As relayed in the poem Poisonous Pathogen, in lockdown I’m revisiting the literary conduit of poetry. In this case with a revamped sonnet in tribute of my paternal and maternal grandfathers. Two men whose jocularity fuelled my penchant of seeking a quip out of the most challenging of circumstances.
“I was in Bagdad when you were in your dad’s bag.”
Forefather proffered; mischievous of trait, maternal of line
Playfully admonishing grandson for misguided patronisation
“In Armley Jail, you get no ale”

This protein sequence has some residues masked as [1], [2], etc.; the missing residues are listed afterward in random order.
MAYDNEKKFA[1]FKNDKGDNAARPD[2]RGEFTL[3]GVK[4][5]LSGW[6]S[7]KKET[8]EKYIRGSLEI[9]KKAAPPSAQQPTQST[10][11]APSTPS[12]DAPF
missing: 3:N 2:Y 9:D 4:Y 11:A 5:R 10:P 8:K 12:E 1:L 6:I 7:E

A ditty to same boy, courtesy of paternal rooted gramps
Tongue in cheek indoctrination of the folly of crime
Ancestors DNA disparate, humour homogenous.
WWII paters, with weapons of wit
Advice in 70s from men in their 70’s
Erudite advisors with larking demeanour
Unconditionally they enlighten the conditional
Lighting rooms with banter, Lighting tobacco with habit
Their ardours ITV Seven dovetailing Leeds United eleven
Both seeking merriment in peers and piers.
Grandson covets forefathers of kindred spirit
Their tongue in cheek, his cheek in tongue
Melancholy manifests, impetus deprived confab of adulthood
Progeny desires meeting once again
It’s over thirty years since grandson met forefathers
Yet still they live through his banter inane
Legacy to the boy and generations forthwith.